42. Diallo A, et al. Different profiles of body mass index variation among patients with multidrug-resistant tuberculosis: a retrospective cohort study. BMC Infect Dis. 2020;20:1–10.

    Article  Google Scholar 

  43. Murphy M, et al. Gender differences in tuberculosis treatment outcomes: a post hoc analysis of the REMoxTB study. BMC Med. 2018;16:1–11.

    Article  Google Scholar 

  44. LoMauro A, Aliverti A. Sex differences in respiratory function. Breathe. 2018;14:131–40.

    Article  PubMed  PubMed Central  Google Scholar 

Download references


The authors would like to thank all the study participants for their participation and contribution to the study.


TGM was supported by the DST-NRF Centre of Excellence (CoE) in HIV Prevention (CoE UID number: 96354) and the Poliomyelitis Research Foundation (Grant no. 21/58). The funding sources listed here did not have any role in the analysis or preparation of the data in this manuscript, nor was any payment received by these or other funding sources for this manuscript. DA was supported through the SAMRC Self-Initiated Grant and the NRF of South Africa Thuthuka (grant no. TTK160517165310), the NRF Research Career Advancement Fellowship (grant no. RCA13101656388), the Poliomyelitis Research Foundation of South Africa (PRF 17/02) and an EDCTP fellowship (grant no. TMA2017SF-1960). AS was supported by EDCTP Career Development Fellowship (TMA2016CDF-1582). NP and the InDEX study is supported by EDCTP Senior Fellowship (grant no. TMA2018SF-2467).

Author information

Authors and Affiliations



Designed the study: AS, TGM;Performed the experiments: TGM, SN, SR, AS;Analysed the data: TGM, AS, ML;Wrote the first draft of the paper: TGM, AS;Collected specimens and clinical data: SC, KN; Supervised clinical and/or experimental aspects of the study: AS, NS, NP, KN, SC, RP, DA; All authors contributed to the editing and finalisation of the manuscript.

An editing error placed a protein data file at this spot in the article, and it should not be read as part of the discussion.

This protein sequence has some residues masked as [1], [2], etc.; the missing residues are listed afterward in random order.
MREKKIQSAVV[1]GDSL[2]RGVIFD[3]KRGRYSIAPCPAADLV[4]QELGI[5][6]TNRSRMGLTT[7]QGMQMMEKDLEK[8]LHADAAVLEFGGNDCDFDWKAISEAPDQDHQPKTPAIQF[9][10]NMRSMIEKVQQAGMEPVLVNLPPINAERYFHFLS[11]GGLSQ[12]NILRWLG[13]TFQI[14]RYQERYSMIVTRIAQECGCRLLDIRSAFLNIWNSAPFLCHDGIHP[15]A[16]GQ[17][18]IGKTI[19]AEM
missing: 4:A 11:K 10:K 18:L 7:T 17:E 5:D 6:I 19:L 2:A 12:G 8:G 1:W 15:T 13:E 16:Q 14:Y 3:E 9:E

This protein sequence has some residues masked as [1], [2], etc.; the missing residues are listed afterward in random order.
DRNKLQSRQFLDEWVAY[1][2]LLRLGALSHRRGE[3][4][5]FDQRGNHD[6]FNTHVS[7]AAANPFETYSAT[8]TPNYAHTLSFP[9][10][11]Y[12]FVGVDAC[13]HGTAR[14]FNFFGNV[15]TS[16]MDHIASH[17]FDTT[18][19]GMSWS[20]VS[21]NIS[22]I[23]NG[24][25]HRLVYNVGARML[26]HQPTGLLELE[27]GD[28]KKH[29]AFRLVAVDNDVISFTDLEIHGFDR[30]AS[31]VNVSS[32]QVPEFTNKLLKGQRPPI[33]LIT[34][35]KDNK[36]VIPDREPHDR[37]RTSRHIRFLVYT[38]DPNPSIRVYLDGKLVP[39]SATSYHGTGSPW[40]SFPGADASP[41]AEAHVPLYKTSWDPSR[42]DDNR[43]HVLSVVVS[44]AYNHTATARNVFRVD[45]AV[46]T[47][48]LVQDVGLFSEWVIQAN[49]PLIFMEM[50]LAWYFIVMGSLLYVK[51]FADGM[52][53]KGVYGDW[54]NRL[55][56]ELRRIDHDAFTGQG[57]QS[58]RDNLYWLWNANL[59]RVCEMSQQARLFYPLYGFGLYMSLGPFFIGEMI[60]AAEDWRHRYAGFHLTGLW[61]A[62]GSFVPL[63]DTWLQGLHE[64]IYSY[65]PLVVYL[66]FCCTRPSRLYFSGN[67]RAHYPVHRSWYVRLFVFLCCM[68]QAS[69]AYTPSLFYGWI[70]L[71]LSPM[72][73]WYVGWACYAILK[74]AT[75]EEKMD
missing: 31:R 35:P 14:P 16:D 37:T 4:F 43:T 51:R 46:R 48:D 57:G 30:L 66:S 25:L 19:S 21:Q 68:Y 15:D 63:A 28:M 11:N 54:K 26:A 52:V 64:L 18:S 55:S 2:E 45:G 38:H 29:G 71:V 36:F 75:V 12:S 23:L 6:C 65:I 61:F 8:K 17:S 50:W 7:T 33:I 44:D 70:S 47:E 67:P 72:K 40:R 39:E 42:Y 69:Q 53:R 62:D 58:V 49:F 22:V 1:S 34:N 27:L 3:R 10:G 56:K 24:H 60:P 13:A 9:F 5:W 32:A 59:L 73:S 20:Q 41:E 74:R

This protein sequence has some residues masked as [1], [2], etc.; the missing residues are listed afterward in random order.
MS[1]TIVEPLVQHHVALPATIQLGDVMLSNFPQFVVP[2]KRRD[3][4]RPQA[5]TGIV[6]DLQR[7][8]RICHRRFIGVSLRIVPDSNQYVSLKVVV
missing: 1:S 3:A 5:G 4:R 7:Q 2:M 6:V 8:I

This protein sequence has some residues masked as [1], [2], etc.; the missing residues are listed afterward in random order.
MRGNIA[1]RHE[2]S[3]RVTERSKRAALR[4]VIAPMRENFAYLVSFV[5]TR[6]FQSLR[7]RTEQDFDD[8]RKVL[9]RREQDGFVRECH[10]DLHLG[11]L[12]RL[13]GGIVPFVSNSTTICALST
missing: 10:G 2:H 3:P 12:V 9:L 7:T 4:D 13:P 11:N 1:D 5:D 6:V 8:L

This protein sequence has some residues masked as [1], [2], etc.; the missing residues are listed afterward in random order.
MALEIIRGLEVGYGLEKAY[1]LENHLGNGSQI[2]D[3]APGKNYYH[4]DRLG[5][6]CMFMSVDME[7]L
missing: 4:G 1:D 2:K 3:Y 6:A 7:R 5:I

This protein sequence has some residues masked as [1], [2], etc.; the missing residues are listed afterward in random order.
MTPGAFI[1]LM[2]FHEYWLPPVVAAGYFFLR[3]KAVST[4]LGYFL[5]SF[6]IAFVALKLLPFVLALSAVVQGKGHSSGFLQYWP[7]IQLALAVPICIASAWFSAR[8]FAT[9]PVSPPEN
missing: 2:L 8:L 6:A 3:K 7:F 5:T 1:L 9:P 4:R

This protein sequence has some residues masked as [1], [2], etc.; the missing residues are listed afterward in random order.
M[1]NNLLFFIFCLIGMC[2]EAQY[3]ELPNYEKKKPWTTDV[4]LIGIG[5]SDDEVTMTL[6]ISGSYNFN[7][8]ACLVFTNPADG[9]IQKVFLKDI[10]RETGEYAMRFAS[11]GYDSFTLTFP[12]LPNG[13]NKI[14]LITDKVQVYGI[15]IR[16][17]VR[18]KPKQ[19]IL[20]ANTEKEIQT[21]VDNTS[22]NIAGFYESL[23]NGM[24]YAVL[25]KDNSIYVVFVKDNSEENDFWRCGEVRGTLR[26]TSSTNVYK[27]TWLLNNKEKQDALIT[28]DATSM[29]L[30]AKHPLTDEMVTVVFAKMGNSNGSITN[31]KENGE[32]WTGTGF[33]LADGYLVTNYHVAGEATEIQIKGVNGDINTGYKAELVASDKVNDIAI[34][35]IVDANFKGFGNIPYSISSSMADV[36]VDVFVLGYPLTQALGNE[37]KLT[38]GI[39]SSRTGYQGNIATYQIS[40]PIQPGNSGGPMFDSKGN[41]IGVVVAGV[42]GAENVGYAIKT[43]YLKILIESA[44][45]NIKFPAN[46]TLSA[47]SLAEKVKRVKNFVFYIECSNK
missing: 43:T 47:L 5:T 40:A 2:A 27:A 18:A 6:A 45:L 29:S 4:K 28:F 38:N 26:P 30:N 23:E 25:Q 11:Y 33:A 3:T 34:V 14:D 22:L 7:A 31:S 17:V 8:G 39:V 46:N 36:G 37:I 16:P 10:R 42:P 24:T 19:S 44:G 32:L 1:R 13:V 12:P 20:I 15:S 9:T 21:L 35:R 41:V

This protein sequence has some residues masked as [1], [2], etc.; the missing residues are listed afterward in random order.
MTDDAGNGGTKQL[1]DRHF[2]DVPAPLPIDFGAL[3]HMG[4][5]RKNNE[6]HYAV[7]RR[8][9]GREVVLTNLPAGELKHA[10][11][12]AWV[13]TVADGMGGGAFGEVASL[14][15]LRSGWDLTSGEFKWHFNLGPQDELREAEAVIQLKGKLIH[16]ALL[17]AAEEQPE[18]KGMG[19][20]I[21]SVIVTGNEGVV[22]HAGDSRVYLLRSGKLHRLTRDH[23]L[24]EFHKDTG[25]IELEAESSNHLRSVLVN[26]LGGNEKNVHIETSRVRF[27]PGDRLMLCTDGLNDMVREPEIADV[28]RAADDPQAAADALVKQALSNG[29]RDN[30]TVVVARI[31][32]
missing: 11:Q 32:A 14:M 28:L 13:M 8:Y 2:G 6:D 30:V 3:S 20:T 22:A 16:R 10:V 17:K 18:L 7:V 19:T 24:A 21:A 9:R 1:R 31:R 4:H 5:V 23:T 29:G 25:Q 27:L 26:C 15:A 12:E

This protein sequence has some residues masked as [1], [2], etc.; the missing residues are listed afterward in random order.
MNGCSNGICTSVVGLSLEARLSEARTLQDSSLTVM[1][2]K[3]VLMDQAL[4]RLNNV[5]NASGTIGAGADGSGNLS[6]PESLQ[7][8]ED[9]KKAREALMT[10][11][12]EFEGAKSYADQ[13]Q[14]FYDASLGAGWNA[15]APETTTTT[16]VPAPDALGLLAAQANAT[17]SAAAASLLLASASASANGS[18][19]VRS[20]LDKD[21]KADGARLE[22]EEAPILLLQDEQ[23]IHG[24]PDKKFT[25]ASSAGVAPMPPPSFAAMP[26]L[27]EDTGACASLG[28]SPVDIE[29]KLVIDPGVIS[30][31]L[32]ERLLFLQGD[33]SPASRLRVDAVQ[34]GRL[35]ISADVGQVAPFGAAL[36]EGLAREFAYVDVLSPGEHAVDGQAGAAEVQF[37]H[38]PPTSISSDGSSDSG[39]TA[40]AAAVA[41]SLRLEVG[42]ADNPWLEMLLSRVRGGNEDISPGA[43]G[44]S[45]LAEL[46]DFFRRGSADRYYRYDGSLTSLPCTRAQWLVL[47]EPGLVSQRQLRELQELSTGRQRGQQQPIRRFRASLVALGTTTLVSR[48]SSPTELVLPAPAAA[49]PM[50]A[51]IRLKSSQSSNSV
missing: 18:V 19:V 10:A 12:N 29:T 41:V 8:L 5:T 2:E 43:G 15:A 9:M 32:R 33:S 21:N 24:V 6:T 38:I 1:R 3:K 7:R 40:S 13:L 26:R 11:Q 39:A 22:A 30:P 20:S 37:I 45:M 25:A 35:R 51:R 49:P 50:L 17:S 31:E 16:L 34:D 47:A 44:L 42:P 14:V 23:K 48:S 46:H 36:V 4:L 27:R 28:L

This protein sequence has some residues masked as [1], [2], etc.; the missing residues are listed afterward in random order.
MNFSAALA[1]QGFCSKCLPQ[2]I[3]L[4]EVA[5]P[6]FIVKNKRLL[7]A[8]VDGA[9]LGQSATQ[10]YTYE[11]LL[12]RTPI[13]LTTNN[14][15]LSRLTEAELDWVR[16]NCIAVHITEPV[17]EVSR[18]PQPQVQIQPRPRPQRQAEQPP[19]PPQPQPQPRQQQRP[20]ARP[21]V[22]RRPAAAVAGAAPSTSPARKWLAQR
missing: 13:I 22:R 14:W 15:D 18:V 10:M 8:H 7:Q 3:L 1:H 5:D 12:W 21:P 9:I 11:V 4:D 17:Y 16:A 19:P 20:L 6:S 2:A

Corresponding author

Correspondence to Aida Sivro.

Ethics declarations

Ethics approval

The CAPRISA 020 Individualized M(X)drug-resistant TB Treatment Strategy Study (InDEX) was approved by the University of KwaZulu-Natal (UKZN) Biomedical Research Ethics Committee (BREC, BFC584/16) and registered with the South African Clinical Trials Register (NCT03237182). This sub-study was approved by the University of KwaZulu-Natal Biomedical Research Ethics Committee (BREC/00002197/2020). All the experiments were performed in accordance with the Helsinki Declaration. All study participants provided written informed consent for the use of stored biological specimens.

Consent for publication

Not Applicable.

Competing interests

The authors declare no conflict of interests.

Additional information

Publisher’s Note

Springer Nature remains neutral with regard to jurisdictional claims in published maps and institutional affiliations.

Electronic supplementary material

Below is the link to the electronic supplementary material.

Additional File 1: Supplementary Table 1 and Supplementary Figure 1

Rights and permissions

Open Access This article is licensed under a Creative Commons Attribution 4.0 International License, which permits use, sharing, adaptation, distribution and reproduction in any medium or format, as long as you give appropriate credit to the original author(s) and the source, provide a link to the Creative Commons licence, and indicate if changes were made. The images or other third party material in this article are included in the article’s Creative Commons licence, unless indicated otherwise in a credit line to the material. If material is not included in the article’s Creative Commons licence and your intended use is not permitted by statutory regulation or exceeds the permitted use, you will need to obtain permission directly from the copyright holder. To view a copy of this licence, visit The Creative Commons Public Domain Dedication waiver ( applies to the data made available in this article, unless otherwise stated in a credit line to the data.

Reprints and permissions

About this article

Check for updates. Verify currency and authenticity via CrossMark

Cite this article

Maseko, T.G., Ngubane, S., Letsoalo, M. et al. Higher plasma interleukin − 6 levels are associated with lung cavitation in drug-resistant tuberculosis. BMC Immunol 24, 26 (2023).

Download citation

  • Received:

  • Accepted:

  • Published:

  • DOI: